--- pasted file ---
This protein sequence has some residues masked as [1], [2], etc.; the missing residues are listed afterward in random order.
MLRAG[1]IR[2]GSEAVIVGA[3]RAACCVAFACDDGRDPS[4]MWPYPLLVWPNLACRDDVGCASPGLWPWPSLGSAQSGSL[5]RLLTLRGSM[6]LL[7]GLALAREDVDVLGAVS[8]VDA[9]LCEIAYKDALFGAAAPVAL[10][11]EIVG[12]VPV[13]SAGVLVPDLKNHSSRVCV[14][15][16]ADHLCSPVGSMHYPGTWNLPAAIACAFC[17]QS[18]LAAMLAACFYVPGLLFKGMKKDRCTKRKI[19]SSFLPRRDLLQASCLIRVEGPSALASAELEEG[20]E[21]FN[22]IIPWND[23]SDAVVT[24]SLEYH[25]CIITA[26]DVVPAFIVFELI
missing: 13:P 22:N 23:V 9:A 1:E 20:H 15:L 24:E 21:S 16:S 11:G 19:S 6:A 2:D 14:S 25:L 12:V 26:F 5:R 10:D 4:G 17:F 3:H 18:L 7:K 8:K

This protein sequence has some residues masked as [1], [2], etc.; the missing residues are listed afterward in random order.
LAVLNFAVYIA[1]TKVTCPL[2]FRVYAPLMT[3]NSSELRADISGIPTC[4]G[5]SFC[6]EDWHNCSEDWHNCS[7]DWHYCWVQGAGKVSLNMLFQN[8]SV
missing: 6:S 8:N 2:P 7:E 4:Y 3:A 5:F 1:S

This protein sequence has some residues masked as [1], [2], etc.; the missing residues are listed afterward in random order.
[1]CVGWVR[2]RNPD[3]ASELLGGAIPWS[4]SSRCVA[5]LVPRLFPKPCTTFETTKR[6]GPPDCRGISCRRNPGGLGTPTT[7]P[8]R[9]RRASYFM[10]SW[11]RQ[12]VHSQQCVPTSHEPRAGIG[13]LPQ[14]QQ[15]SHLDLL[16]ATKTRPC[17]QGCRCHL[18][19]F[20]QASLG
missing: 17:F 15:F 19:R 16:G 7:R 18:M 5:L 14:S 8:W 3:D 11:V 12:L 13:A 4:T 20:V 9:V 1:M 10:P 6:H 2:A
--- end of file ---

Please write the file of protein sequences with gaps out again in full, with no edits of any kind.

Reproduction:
This protein sequence has some residues masked as [1], [2], etc.; the missing residues are listed afterward in random order.
MLRAG[1]IR[2]GSEAVIVGA[3]RAACCVAFACDDGRDPS[4]MWPYPLLVWPNLACRDDVGCASPGLWPWPSLGSAQSGSL[5]RLLTLRGSM[6]LL[7]GLALAREDVDVLGAVS[8]VDA[9]LCEIAYKDALFGAAAPVAL[10][11]EIVG[12]VPV[13]SAGVLVPDLKNHSSRVCV[14][15][16]ADHLCSPVGSMHYPGTWNLPAAIACAFC[17]QS[18]LAAMLAACFYVPGLLFKGMKKDRCTKRKI[19]SSFLPRRDLLQASCLIRVEGPSALASAELEEG[20]E[21]FN[22]IIPWND[23]SDAVVT[24]SLEYH[25]CIITA[26]DVVPAFIVFELI
missing: 13:P 22:N 23:V 9:A 1:E 20:H 15:L 24:E 21:S 16:S 11:G 19:S 6:A 2:D 14:S 25:L 12:V 26:F 5:R 10:D 4:G 17:F 3:H 18:L 7:K 8:K

This protein sequence has some residues masked as [1], [2], etc.; the missing residues are listed afterward in random order.
LAVLNFAVYIA[1]TKVTCPL[2]FRVYAPLMT[3]NSSELRADISGIPTC[4]G[5]SFC[6]EDWHNCSEDWHNCS[7]DWHYCWVQGAGKVSLNMLFQN[8]SV
missing: 6:S 8:N 2:P 7:E 4:Y 3:A 5:F 1:S

This protein sequence has some residues masked as [1], [2], etc.; the missing residues are listed afterward in random order.
[1]CVGWVR[2]RNPD[3]ASELLGGAIPWS[4]SSRCVA[5]LVPRLFPKPCTTFETTKR[6]GPPDCRGISCRRNPGGLGTPTT[7]P[8]R[9]RRASYFM[10]SW[11]RQ[12]VHSQQCVPTSHEPRAGIG[13]LPQ[14]QQ[15]SHLDLL[16]ATKTRPC[17]QGCRCHL[18][19]F[20]QASLG
missing: 17:F 15:F 19:R 16:G 7:R 18:M 5:L 14:S 8:W 3:D 11:V 12:L 13:A 4:T 20:V 9:V 1:M 10:P 6:H 2:A